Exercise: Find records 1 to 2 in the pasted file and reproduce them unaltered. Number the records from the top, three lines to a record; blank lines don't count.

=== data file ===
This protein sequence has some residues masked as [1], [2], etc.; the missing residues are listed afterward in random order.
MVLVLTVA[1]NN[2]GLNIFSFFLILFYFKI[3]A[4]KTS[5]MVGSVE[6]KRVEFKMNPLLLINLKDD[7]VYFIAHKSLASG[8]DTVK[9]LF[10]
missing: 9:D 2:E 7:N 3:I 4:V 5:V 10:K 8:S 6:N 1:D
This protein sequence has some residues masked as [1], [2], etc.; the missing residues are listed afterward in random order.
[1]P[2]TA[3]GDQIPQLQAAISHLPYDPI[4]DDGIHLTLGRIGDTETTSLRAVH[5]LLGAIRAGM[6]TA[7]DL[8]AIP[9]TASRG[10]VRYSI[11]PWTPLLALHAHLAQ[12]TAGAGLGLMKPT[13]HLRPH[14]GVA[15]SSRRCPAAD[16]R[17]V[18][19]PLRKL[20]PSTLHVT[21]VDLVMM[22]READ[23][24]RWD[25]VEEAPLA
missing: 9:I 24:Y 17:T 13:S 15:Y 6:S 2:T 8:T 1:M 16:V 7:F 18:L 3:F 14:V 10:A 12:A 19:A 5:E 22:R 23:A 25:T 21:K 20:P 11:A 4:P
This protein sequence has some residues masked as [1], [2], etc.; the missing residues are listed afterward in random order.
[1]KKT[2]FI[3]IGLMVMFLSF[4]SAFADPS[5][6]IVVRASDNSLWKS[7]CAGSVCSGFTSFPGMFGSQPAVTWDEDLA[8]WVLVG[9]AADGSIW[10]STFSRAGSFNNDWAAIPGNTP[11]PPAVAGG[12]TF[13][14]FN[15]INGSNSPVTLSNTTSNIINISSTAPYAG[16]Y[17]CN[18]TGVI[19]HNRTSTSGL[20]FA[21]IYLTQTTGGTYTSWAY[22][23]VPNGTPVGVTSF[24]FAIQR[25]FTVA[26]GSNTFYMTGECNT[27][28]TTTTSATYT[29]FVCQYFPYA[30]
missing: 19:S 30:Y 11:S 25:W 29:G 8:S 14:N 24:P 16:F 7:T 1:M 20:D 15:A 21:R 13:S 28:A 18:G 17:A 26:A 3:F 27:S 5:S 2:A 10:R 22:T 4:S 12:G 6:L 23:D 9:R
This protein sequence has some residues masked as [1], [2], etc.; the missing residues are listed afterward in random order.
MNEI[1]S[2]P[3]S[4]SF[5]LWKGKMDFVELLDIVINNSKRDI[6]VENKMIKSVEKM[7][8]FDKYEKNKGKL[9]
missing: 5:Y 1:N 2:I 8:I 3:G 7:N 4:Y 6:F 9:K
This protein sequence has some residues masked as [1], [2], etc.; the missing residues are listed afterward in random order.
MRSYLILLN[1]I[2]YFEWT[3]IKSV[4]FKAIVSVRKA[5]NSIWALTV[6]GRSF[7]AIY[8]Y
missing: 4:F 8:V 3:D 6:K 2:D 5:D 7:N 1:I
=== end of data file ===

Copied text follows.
This protein sequence has some residues masked as [1], [2], etc.; the missing residues are listed afterward in random order.
MVLVLTVA[1]NN[2]GLNIFSFFLILFYFKI[3]A[4]KTS[5]MVGSVE[6]KRVEFKMNPLLLINLKDD[7]VYFIAHKSLASG[8]DTVK[9]LF[10]
missing: 9:D 2:E 7:N 3:I 4:V 5:V 10:K 8:S 6:N 1:D
This protein sequence has some residues masked as [1], [2], etc.; the missing residues are listed afterward in random order.
[1]P[2]TA[3]GDQIPQLQAAISHLPYDPI[4]DDGIHLTLGRIGDTETTSLRAVH[5]LLGAIRAGM[6]TA[7]DL[8]AIP[9]TASRG[10]VRYSI[11]PWTPLLALHAHLAQ[12]TAGAGLGLMKPT[13]HLRPH[14]GVA[15]SSRRCPAAD[16]R[17]V[18][19]PLRKL[20]PSTLHVT[21]VDLVMM[22]READ[23][24]RWD[25]VEEAPLA
missing: 9:I 24:Y 17:T 13:S 15:Y 6:S 2:T 8:T 1:M 16:V 7:F 18:L 3:F 14:V 10:A 12:A 19:A 5:E 22:R 23:A 25:T 21:K 20:P 11:A 4:P